Petitioner subsequently filed a petition for writ of habeas corpus in the Court of Appeal, asserting denial of constitutional right to effective assistance of trial counsel for failure to investigate the PTSD defense (as described above), to investigate the facts of the case, to interview or subpoena various witnesses, to present certain state-of-mind evidence, to impeach key adverse witnesses, to request an involuntary manslaughter instruction, and to object to certain witness testimony. (Id. at *4 n. 4.) In addition, the petition included ineffective assistance of appellate counsel claims for counsel's failure to file a complete prior petition, to move to correct by the Court of Appeal regarding instructions to the jury, and to argue the trial court errors violated the Constitution. Finally, Petitioner argued he was denied due process when the trial court did not instruct the jury sua sponte to take his physical impairment into account when assessing reasonableness, in accordance with CALJIC No. 3.37. (Id. at *4, n. 3.) Once again, Petitioner was appointed counsel only with respect to the PTSD issue. On January 16, 2008, after receiving supplemental briefs and supporting evidence, the Court of Appeal issued a reasoned opinion concluding Petitioner's right to effective assistance of counsel had not been violated. (Id. at *20.) The court expressly declined to engage in any substantive discussion of Petitioner's other constitutional contentions and summarily denied those claims. (Id.)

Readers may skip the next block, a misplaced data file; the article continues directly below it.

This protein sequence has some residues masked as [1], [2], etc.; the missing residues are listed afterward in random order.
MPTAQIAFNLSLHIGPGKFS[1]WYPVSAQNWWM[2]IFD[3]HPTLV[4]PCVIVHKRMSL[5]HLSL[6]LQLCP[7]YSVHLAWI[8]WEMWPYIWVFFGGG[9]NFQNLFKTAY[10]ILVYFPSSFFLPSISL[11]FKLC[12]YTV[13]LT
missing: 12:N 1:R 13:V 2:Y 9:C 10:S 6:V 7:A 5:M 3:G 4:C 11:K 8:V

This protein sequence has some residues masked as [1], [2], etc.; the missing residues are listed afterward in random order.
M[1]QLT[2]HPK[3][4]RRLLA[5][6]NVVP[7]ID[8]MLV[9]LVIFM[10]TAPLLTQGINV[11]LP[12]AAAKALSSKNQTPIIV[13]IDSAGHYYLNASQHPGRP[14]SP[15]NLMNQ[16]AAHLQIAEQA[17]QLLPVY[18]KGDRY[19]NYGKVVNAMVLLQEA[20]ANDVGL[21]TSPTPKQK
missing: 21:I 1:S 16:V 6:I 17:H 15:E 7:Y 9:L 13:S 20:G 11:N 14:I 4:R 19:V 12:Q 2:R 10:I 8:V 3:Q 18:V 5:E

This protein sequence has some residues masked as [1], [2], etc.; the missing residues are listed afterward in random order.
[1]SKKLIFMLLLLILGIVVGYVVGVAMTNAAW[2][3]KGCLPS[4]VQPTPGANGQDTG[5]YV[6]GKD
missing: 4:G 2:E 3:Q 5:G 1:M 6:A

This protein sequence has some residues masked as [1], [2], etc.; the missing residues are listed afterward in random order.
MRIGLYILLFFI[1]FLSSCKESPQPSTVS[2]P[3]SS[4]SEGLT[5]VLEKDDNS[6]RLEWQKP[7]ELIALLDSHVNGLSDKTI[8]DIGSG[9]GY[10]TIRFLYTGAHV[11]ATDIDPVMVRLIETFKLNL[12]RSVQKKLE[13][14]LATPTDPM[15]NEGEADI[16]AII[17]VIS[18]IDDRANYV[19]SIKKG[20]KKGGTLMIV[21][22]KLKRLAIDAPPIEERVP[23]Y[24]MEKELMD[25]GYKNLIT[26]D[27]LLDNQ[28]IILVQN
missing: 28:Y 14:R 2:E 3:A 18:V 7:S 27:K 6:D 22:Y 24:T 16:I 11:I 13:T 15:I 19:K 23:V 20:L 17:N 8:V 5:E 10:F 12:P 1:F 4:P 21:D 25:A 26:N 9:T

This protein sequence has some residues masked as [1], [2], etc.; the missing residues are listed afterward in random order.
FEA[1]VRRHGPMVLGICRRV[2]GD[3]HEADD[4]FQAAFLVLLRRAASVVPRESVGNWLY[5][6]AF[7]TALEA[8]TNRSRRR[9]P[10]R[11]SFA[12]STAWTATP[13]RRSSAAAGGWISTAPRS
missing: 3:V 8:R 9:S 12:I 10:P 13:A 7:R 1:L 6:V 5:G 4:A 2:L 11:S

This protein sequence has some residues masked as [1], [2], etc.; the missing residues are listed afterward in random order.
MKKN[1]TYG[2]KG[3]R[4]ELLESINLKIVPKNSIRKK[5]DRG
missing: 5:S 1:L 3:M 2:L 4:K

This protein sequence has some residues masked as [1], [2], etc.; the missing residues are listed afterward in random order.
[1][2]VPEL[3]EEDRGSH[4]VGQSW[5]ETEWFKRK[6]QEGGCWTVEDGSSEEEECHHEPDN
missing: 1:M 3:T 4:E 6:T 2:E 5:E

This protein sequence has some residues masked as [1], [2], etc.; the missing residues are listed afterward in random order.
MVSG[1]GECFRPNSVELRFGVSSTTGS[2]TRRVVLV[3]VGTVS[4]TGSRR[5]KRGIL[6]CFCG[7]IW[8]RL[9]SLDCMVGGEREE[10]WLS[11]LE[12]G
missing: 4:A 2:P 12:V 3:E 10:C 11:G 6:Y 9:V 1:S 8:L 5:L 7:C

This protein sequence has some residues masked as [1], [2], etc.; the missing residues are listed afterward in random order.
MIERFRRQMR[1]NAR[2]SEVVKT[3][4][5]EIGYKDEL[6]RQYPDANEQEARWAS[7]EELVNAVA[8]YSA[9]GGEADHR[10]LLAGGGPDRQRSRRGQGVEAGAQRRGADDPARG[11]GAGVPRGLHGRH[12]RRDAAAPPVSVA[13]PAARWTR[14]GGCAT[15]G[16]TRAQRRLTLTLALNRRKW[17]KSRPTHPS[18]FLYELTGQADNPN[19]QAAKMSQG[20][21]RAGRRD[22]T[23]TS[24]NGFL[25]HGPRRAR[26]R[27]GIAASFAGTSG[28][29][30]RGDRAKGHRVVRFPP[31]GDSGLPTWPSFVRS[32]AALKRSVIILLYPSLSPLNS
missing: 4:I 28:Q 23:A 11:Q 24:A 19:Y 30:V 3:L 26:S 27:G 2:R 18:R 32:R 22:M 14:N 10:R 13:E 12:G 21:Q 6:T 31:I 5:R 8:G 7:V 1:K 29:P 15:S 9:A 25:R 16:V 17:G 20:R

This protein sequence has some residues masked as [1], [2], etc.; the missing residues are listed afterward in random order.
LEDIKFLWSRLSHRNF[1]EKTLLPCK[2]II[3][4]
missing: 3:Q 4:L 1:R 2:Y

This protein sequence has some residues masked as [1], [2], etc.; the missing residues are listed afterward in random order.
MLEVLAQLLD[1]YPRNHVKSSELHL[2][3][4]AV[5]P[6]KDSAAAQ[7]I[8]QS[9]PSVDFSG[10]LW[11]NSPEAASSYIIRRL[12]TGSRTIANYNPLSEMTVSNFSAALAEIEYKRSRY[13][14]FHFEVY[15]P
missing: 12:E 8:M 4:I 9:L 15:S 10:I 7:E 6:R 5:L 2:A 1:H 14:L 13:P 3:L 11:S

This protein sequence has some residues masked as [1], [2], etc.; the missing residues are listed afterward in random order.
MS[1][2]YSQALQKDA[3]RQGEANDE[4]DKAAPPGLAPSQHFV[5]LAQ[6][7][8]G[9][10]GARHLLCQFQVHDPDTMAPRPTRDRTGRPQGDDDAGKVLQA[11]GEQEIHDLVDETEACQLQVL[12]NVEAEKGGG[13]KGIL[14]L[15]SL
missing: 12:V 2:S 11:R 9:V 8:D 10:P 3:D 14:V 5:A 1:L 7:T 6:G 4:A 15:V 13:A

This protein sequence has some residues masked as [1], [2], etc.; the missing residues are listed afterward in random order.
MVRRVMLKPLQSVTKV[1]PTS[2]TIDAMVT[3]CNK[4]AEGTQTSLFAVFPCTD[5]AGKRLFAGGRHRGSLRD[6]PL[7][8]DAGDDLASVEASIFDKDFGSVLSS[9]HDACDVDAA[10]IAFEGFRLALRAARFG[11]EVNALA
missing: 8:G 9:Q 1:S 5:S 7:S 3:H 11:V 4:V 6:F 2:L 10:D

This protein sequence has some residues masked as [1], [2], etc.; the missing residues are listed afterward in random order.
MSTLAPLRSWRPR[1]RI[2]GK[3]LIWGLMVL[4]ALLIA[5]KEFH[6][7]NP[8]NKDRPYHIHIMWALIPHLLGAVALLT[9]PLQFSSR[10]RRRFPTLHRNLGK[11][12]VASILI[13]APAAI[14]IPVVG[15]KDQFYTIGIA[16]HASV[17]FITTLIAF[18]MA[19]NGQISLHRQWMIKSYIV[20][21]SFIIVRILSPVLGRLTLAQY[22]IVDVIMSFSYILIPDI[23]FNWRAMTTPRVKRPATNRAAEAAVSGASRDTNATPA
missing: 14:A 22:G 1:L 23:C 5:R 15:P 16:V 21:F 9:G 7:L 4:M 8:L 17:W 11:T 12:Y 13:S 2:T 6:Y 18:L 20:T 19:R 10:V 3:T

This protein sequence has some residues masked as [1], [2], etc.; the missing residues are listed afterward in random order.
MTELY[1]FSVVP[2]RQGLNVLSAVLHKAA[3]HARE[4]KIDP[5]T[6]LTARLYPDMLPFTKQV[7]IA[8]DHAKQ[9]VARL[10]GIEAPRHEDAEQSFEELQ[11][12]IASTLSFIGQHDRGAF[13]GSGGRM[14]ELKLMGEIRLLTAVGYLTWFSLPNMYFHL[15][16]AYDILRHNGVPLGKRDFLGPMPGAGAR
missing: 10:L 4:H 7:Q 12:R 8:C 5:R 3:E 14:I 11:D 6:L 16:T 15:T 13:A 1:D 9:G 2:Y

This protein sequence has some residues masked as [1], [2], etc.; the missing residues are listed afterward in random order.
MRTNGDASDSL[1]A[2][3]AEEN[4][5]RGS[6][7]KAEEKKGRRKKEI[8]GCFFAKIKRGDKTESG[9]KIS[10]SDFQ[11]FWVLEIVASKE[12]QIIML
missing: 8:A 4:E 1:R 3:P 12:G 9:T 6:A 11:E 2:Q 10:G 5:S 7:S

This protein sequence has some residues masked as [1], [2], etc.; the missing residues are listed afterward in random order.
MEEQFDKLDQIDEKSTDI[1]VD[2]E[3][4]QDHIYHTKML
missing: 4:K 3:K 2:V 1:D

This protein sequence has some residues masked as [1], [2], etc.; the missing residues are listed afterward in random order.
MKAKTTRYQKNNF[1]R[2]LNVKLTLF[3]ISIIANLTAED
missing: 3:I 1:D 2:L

On January 24, 2008, without informing Petitioner of the Court of Appeal's denial, Petitioner's counsel filed a petition for review in the California Supreme Court addressing only the PTSD issue for which she had been appointed. (Pet., Exh. H; Doc. No. 14, Exh. C.) Petitioner first learned his Court of Appeal writ had been denied and the remaining constitutional claims had not been submitted to the state supreme court when he received a letter from his appointed counsel sometime after January 23, 2008. (Doc. No. 14 at 5-6, Exh. B.) He attempted to supplement the pending petition as quickly as possible, but the intended supplement was rejected by the California Supreme Court on February 21, 2008. (Pet., Exh. H.) The pending petition itself was denied on March 12, 2008. (Lodg. 2.) Petitioner then prepared his federal habeas petition, which was sent June 7, 2008 and received by this court on June 12, 2008. (Pet. at 12.) Petitioner received notice of unexhausted claims through the court's "Options Order," filed his motion to stay, and then filed a second habeas petition in the state supreme court to effect exhaustion of the remaining claims. (Lodg. 3.) Petitioner's latest state petition, filed August 10, 2008, was denied by the California Supreme Court on February 11, 2009. (Doc. No. 18, Exh. B.)